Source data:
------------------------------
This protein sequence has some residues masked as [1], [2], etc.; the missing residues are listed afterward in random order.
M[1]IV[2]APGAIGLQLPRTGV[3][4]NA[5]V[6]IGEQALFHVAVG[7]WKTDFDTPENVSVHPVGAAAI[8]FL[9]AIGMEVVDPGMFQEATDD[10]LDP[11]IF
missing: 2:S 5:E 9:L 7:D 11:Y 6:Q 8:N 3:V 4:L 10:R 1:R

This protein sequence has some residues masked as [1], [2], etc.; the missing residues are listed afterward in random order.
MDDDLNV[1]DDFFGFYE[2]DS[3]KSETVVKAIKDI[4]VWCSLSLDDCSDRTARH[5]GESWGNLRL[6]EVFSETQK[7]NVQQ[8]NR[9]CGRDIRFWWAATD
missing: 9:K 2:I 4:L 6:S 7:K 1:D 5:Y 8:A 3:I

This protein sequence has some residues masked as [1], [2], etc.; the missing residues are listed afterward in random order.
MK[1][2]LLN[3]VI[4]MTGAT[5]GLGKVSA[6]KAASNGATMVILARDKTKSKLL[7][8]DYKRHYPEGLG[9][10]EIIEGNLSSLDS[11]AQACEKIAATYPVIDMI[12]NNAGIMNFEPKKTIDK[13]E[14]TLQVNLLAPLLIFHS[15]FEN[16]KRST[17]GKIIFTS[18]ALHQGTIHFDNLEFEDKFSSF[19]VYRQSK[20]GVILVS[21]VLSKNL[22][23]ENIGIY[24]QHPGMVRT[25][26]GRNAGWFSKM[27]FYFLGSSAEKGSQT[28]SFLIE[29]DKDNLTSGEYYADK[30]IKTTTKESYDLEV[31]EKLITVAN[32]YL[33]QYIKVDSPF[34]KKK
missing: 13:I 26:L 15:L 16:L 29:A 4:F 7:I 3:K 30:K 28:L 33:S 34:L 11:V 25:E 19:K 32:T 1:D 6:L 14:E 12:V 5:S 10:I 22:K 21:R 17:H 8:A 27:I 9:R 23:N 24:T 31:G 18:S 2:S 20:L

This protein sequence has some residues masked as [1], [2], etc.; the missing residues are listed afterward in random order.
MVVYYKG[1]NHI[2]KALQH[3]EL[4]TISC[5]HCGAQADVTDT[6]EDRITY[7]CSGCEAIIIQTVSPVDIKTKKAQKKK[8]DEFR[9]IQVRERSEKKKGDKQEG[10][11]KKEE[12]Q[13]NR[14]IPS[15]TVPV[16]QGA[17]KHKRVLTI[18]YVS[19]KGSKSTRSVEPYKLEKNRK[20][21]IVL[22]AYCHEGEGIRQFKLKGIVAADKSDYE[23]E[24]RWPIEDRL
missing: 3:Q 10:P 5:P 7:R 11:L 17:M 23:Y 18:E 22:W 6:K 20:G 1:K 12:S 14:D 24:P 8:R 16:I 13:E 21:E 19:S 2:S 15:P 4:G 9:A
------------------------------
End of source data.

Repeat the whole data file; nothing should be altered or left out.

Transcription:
This protein sequence has some residues masked as [1], [2], etc.; the missing residues are listed afterward in random order.
M[1]IV[2]APGAIGLQLPRTGV[3][4]NA[5]V[6]IGEQALFHVAVG[7]WKTDFDTPENVSVHPVGAAAI[8]FL[9]AIGMEVVDPGMFQEATDD[10]LDP[11]IF
missing: 2:S 5:E 9:L 7:D 11:Y 6:Q 8:N 3:V 4:L 10:R 1:R

This protein sequence has some residues masked as [1], [2], etc.; the missing residues are listed afterward in random order.
MDDDLNV[1]DDFFGFYE[2]DS[3]KSETVVKAIKDI[4]VWCSLSLDDCSDRTARH[5]GESWGNLRL[6]EVFSETQK[7]NVQQ[8]NR[9]CGRDIRFWWAATD
missing: 9:K 2:I 4:L 6:S 7:K 1:D 5:Y 8:A 3:I

This protein sequence has some residues masked as [1], [2], etc.; the missing residues are listed afterward in random order.
MK[1][2]LLN[3]VI[4]MTGAT[5]GLGKVSA[6]KAASNGATMVILARDKTKSKLL[7][8]DYKRHYPEGLG[9][10]EIIEGNLSSLDS[11]AQACEKIAATYPVIDMI[12]NNAGIMNFEPKKTIDK[13]E[14]TLQVNLLAPLLIFHS[15]FEN[16]KRST[17]GKIIFTS[18]ALHQGTIHFDNLEFEDKFSSF[19]VYRQSK[20]GVILVS[21]VLSKNL[22][23]ENIGIY[24]QHPGMVRT[25][26]GRNAGWFSKM[27]FYFLGSSAEKGSQT[28]SFLIE[29]DKDNLTSGEYYADK[30]IKTTTKESYDLEV[31]EKLITVAN[32]YL[33]QYIKVDSPF[34]KKK
missing: 13:I 26:L 15:L 16:L 29:A 4:F 7:I 3:K 30:K 28:L 33:S 34:L 11:V 25:E 19:K 32:T 1:D 6:L 14:E 12:V 5:S 10:I 22:K 21:R 17:H 8:A 27:I 9:R 23:N 24:T 31:G 18:S 2:S 20:L

This protein sequence has some residues masked as [1], [2], etc.; the missing residues are listed afterward in random order.
MVVYYKG[1]NHI[2]KALQH[3]EL[4]TISC[5]HCGAQADVTDT[6]EDRITY[7]CSGCEAIIIQTVSPVDIKTKKAQKKK[8]DEFR[9]IQVRERSEKKKGDKQEG[10][11]KKEE[12]Q[13]NR[14]IPS[15]TVPV[16]QGA[17]KHKRVLTI[18]YVS[19]KGSKSTRSVEPYKLEKNRK[20][21]IVL[22]AYCHEGEGIRQFKLKGIVAADKSDYE[23]E[24]RWPIEDRL
missing: 3:Q 10:P 5:P 7:R 11:L 17:M 23:Y 18:E 22:W 6:K 20:G 1:K 12:S 14:D 24:P 8:R 16:I 13:E 21:E 19:S 2:S 15:P 4:G 9:A